Photo Copyright question

Discussion in 'Photographic Discussions' started by PushingTin, May 16, 2007.

  1. PushingTin

    PushingTin TPF Noob!

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    If I take a photo at lets say a dog show or a dog training session, I take photos of other peoples dogs, I have copyright over the photo as I took it.

    BUT - Do I have any authority to use these images without the dog owners permission? Do I need like a model release form in order for me to use these photos (even as part of my portfolio).

    Am I allowed to sell these photos without permission of the owner? Can I sell the photos to the dogs owner?

    How does it all work???
     
  2. skieur

    skieur TPF Noob!

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    My understanding is that you can sell and use the photos without the permission of the owner within some limitations.

    For example, portfolio use would be OK, but using the photo to advertise a certain dog food would be risking a lawsuit whether it was legally OK or not.

    skieur
     
  3. mmphoto

    mmphoto TPF Noob!

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    i just bought a book recently and from what i've read it's not truly copyrighted until you send the image in to the copyright office. whomever takes the picture owns the rights but when it comes to the law and people stealing your image, it would be disuputed and thus, the image would need to be on file in the copyright office.
    as far as using the photo... as long as you took the picture you can use it however you want- as far as i know.
    my bf works for a wedding studio and they have the rights to use whatever any of their photographers take for anything they wish, even advertising. and i'm pretty sure the clients aren't signing a release. but i'm sure there are many gray areas to this cause lets face it, if i took a picture of you naked without your permission and then sold it for a nudie mag- lol there would be a problem there! my advice is amazon for a book covering all the many topics of photography law. =)
    [​IMG]
     
  4. PushingTin

    PushingTin TPF Noob!

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    Thx for the responses. I will look out for that book!

    As for the nudie pics, if you took of me, the nudie mag would sell very well, but lets not divert from the original topic :lmao: :blushing:
     
  5. mmphoto

    mmphoto TPF Noob!

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    :lol:
     
  6. skieur

    skieur TPF Noob!

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    I should point out that copyright is automatic and no registration is required. Registration is just to make things easier to prove original ownership of the copyright.

    skieur
     
  7. abraxas

    abraxas No longer a newbie, moving up!

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    From what I understand, registration also has the advantages of recovering more than just the actual damages in a lawsuit (think attorney fees and punitive damages).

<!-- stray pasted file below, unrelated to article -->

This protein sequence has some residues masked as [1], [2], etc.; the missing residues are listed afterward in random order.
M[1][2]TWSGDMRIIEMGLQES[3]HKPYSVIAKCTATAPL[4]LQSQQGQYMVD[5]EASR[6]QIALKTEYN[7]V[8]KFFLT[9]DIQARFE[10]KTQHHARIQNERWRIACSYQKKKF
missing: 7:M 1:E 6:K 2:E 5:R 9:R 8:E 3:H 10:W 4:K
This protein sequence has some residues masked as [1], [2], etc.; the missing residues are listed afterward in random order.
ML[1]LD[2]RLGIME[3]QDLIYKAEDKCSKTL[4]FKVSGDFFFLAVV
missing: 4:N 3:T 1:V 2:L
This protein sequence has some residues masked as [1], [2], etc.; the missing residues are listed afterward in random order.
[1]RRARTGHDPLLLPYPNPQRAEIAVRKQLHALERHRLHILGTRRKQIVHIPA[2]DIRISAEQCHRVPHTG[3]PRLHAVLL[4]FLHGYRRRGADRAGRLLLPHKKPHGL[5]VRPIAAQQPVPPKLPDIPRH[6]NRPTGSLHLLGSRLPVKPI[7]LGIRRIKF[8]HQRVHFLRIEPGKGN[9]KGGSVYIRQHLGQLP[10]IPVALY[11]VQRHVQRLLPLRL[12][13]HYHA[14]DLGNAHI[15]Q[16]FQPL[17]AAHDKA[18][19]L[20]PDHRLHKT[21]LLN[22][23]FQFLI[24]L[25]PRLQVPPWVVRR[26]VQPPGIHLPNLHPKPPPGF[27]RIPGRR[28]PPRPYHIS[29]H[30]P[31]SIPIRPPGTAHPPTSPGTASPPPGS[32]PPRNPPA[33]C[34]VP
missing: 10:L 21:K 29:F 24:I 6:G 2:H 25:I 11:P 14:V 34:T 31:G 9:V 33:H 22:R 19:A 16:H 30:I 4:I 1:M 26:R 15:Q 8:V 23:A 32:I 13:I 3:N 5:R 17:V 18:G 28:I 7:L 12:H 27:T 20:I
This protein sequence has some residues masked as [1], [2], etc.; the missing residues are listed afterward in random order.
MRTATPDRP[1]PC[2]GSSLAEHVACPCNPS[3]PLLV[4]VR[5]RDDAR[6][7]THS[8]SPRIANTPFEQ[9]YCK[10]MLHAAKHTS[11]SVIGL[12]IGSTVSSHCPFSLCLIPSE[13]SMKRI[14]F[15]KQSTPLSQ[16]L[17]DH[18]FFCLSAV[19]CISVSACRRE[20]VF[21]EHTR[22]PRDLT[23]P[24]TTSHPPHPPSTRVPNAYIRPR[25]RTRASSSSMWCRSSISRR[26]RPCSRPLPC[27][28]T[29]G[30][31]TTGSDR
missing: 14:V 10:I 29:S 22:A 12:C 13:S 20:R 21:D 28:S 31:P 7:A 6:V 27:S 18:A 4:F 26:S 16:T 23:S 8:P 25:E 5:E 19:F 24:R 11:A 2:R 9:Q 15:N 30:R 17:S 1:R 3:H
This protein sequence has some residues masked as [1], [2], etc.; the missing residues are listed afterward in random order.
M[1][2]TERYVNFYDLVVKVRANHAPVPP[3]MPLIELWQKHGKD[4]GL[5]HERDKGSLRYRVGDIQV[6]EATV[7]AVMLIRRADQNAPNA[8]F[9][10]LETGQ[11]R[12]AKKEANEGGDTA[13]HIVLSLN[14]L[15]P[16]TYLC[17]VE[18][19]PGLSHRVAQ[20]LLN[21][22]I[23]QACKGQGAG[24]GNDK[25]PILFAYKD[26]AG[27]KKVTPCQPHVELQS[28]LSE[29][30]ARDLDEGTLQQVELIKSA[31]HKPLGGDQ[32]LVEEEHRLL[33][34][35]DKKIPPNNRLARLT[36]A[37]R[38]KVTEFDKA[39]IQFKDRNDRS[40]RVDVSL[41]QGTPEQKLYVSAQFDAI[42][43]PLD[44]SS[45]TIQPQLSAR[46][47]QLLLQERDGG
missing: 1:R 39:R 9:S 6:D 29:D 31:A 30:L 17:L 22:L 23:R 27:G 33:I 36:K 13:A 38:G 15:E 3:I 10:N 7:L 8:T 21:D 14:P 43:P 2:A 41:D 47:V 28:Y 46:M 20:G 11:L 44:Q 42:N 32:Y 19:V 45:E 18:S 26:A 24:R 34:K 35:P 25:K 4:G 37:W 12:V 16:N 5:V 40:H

8. skieur

    skieur TPF Noob!

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    You are probably correct. I would however encourage photographers to take action whether a photo is registered or not, against an infringer. One photographer sends them an invoice with a higher than normal price and a time limit to pay it. If not paid, he files suit in small claims court or sells the claim to a collection agency that he works with. It seems to work very well.

    skieur
     
  9. The_Traveler

    The_Traveler Completely Counter-dependent Supporting Member

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  10. Garbz

    Garbz No longer a newbie, moving up!

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    I noticed you reside in South Africa so this may not apply.

    In Australia the photographer has the rights to all images he takes and can do with it what he wishes except for cases where a) they violate obscenity laws, b) they are used for commercial interest, c) the subject is covered by some protection like witness protection, or d) you are directly identifying the subject, such as posting the picture with a name underneath.

    Commercial interest in this case is defined as making the subject endorse a product. I could say take a picture of a girl drinking a coke and sell it and it would not be commercial interest. I could NOT put it in a coke advertisement. I could put it IN a magazine. I could NOT put it on the cover.

    Now Model release forms sometimes cover the Commercial part, and the identifying the subject part, but there is also another problem that comes from some screwed mixup between rights, and contract law. If someone asks you to photograph them (wedding, portraits etc) then THEY own the rights to the photo. However this is easily circumvented with a model release form which always states who owns the picture.

    Forgive me if this is wrong. I've done a lot of research on this at our uni library but I am no lawyer.
     

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